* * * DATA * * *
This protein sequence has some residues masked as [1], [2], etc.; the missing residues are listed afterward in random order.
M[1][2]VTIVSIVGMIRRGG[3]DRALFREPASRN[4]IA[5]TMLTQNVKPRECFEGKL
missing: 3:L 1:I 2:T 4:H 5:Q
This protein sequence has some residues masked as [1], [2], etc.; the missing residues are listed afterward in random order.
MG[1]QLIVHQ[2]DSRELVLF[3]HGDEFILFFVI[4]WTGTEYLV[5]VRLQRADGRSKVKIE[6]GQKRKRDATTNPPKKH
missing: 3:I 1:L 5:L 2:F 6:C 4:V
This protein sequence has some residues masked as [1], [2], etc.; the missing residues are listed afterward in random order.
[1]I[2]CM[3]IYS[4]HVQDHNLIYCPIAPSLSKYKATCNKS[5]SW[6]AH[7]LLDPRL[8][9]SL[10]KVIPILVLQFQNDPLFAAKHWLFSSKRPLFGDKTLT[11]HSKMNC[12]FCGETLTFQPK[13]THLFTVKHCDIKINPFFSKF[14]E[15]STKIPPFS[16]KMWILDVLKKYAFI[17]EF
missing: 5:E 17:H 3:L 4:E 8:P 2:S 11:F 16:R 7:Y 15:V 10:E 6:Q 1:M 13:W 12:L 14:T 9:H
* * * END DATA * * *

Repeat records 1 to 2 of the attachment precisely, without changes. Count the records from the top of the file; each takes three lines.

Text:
This protein sequence has some residues masked as [1], [2], etc.; the missing residues are listed afterward in random order.
M[1][2]VTIVSIVGMIRRGG[3]DRALFREPASRN[4]IA[5]TMLTQNVKPRECFEGKL
missing: 3:L 1:I 2:T 4:H 5:Q
This protein sequence has some residues masked as [1], [2], etc.; the missing residues are listed afterward in random order.
MG[1]QLIVHQ[2]DSRELVLF[3]HGDEFILFFVI[4]WTGTEYLV[5]VRLQRADGRSKVKIE[6]GQKRKRDATTNPPKKH
missing: 3:I 1:L 5:L 2:F 6:C 4:V